Tucked into the Carson City governing board’s first 2014 meeting was the routine, though not exactly, appointment of five citizens to a Utility Finance Oversight Committee.
It was routine only in that those appointed were being rubber-stamped by the full Board of Supervisors. Each member of the board found one committee member. The individuals already had been named.
For the record, they are Mike Bennett, named by Mayor Robert Crowell; Andrea (Ande) Engleman, by Supervisor Karen Abowd; Mark Rotter, by Supervisor Brad Bonkowski; Bruce Scott, by Supervisor John McKenna; and Mark Turner, by Supervisor Jim Shirk.
Engleman and Scott were on hand Thursday for the meeting. Each said a few words.
“I think these oversight committees are important for establishing trust,” said Engleman, who previously served as chairwoman of the city Ethics Ordinance Review Committee. Engleman years ago was the director of the Nevada Press Association and is a staunch advocate of government oversight.
“I look forward to trying to provide something that you are able to utilize,” said Scott, principal civil engineer at Resource Concepts Inc. Scott also displayed his wry humor. He said after the oversight panel advises the board, “we’ll be able to sit in the audience and watch you take the heat.”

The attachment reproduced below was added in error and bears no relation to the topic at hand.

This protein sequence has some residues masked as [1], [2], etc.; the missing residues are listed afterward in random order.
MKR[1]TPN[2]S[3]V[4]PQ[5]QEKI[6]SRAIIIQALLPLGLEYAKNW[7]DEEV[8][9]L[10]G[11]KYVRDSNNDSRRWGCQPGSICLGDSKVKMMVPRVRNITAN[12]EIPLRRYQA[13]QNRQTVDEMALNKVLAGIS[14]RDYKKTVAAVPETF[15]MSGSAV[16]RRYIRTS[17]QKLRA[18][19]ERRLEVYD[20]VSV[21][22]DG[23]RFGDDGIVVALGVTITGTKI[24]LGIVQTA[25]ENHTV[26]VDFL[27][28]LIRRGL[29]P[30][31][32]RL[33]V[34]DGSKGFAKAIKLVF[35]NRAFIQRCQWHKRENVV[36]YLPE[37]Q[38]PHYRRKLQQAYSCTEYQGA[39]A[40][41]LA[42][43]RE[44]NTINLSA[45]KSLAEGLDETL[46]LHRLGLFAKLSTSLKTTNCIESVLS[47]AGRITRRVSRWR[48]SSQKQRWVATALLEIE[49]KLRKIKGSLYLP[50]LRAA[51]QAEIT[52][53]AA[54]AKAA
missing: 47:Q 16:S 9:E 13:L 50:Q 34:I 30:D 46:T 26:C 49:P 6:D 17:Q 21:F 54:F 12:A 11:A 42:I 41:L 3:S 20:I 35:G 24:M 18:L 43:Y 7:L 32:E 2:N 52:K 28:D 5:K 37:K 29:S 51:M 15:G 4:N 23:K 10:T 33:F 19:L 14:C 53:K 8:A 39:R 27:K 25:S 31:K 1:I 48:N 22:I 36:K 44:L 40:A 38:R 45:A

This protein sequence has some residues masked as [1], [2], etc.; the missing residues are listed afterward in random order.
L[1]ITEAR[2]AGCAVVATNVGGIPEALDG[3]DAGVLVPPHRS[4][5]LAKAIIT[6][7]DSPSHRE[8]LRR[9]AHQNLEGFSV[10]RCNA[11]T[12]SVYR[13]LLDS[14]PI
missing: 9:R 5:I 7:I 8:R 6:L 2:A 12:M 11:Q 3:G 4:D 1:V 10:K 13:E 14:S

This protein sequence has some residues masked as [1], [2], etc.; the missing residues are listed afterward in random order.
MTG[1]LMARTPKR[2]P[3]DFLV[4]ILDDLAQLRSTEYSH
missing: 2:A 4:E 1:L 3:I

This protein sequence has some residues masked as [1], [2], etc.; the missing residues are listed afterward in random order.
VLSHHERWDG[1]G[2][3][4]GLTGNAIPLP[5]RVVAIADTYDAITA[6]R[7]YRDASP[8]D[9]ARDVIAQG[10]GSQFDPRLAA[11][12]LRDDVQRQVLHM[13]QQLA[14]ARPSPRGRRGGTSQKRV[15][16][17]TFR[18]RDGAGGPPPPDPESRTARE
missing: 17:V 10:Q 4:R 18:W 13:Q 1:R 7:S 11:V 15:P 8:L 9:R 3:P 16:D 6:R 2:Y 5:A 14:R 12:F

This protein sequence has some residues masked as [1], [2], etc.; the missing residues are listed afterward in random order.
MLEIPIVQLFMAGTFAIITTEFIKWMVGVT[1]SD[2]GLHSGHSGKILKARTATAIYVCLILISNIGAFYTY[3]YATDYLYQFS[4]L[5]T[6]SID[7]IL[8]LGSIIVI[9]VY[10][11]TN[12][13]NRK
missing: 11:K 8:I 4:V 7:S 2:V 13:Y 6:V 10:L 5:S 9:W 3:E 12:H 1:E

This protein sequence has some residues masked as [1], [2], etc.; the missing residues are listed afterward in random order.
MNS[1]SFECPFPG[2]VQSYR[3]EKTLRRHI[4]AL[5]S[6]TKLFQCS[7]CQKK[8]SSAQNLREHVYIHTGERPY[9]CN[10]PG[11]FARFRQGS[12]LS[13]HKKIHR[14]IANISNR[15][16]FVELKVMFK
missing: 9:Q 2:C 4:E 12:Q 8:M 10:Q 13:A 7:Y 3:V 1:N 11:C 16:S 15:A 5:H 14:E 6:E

The panel will meet in February and March each year to review proposed utility budgets. One aspect of their charge is to keep boards from spending what might eat up portions of financing designed for longer-term maintenance and capital upgrades. The panel was formed in the aftermath of sewer and water user fee increases that underpin bond financing to improve out-of-date water- or wastewater-treatment infrastructure.
“The purpose of the utility committee shall be to provide the board with recommendations regarding continuing compliance with board adopted policies in preparation of annual budgets,” according to the resolution establishing the five-member unit.
Throughout the rate increase dialogue and debate this year, some current board members lamented and city staff noted that decisions by previous board members boxed the city in with too little in revenues while the wastewater-treatment plant began falling apart.
It became obvious during those deliberations that no board can bind a future board from reversing or revising any action — higher rates or lower, for example, as well as higher spending or lower — so the committee was formed in the hope it will serve to provide additional institutional memory. Call of a check-and-balance move, if you will.
Kudos to those serving, as well as to board members for forming the panel and recruiting them.
John Barrette covers Carson City government and business. He can be reached at email@example.com.